So if you are ‘opting out’ – have a great day and here are some tips –

Don’t get intimidated by the tinsel! Avoid the telly by breaking out the box sets or look at your hard disk library with all those long films you’ve never got round to watching.

Start drinking early (I can agree with the traditionalists on that one!).

Get yourself a takeaway.

Weather permitting take a good bracing walk and greet people you meet with ‘Happy Whatever-religious-or-non-denominational-festival-you-choose’!

Feel smug that you’ve avoided the whole queasy mix of greedy consumerism and tacked-on sentimentality made to simmer in a pressure cooker of families being forced together on a day that can never live up to the hype.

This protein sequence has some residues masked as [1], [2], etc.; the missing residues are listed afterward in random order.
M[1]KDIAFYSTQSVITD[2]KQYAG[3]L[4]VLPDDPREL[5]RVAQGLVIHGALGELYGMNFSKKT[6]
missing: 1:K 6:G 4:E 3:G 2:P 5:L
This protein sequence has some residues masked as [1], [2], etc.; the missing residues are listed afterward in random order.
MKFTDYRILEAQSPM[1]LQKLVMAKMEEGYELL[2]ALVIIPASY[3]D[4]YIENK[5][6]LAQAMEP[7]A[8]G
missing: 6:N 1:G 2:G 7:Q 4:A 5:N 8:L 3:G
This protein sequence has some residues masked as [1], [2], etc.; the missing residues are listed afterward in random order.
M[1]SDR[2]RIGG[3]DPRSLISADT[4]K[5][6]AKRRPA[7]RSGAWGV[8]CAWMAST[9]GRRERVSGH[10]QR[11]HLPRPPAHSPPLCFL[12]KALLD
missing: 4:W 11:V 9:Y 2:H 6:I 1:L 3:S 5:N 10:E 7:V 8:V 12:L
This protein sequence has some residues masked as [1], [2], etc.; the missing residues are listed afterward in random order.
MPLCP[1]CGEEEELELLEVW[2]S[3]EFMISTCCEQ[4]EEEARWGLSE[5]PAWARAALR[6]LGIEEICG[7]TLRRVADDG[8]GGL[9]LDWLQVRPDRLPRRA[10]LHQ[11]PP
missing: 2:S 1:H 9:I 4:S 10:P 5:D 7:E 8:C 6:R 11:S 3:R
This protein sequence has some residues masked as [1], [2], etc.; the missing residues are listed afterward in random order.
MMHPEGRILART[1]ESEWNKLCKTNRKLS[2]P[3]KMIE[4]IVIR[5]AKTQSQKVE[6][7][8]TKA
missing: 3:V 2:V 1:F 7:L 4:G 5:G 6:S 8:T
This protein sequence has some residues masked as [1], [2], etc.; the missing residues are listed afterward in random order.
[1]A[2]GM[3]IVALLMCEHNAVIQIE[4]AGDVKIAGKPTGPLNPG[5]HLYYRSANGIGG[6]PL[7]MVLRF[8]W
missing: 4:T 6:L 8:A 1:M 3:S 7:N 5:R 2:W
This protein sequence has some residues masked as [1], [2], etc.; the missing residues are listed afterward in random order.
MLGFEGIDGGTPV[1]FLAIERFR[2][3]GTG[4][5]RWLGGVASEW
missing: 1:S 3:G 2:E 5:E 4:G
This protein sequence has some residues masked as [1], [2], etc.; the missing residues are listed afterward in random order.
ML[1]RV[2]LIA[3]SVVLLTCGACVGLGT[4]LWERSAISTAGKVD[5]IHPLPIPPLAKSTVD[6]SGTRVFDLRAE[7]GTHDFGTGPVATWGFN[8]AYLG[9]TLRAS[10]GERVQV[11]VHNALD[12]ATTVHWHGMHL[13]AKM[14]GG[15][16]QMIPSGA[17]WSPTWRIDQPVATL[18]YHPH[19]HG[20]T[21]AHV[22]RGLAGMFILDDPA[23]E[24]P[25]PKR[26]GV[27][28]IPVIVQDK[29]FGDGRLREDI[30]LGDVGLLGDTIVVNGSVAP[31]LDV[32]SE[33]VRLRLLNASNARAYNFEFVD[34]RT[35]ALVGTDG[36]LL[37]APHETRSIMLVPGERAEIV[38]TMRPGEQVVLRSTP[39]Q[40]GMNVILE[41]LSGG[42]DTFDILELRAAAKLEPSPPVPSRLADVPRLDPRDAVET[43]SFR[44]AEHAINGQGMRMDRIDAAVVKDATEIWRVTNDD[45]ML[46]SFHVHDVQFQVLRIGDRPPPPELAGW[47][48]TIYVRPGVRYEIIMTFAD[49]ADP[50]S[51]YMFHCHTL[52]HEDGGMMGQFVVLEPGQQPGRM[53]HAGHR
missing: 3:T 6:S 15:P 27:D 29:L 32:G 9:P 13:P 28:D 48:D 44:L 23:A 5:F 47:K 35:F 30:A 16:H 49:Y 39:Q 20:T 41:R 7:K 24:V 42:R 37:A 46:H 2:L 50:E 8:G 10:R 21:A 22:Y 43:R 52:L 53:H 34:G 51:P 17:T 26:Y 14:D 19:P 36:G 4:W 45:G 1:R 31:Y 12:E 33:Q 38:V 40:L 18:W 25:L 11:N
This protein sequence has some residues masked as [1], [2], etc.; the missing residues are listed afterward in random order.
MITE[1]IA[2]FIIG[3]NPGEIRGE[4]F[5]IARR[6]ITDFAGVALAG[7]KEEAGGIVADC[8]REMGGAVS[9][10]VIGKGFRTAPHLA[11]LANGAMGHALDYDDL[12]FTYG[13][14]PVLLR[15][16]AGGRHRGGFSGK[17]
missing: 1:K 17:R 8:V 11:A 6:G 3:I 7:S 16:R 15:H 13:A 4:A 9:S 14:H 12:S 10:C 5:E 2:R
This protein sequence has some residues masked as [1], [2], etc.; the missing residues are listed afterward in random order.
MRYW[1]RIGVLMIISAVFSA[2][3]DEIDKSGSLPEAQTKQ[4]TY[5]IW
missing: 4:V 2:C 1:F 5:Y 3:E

Finally – and seriously – many people find themselves alone at this time of year. Or perhaps not even alone – but struggling with depression and not able to laugh at the whole tinsel farce. But to borrow the slogan – ‘Depression and loneliness are not just for Christmas’ … So if you’re thinking of helping someone who may be isolated and/or struggling at this time make it an early New Year resolution to get in touch and help out long term – it’ll do you the world of good too!

Check out the following sites if you feel you can (or need) help:

Back to the Eighties!

ImageI was just saying the other day – before THAT story gripped the nation – how apathetic people had become. Gone were the days of public protest, demonstration, standing toe to toe on picket lines, nailing political colours to the mast – it seems that we’ve cosied down with our Sky packages and tablets (of both kinds). What do we have to be angry about? Then, suddenly we were all transported back to the eighties.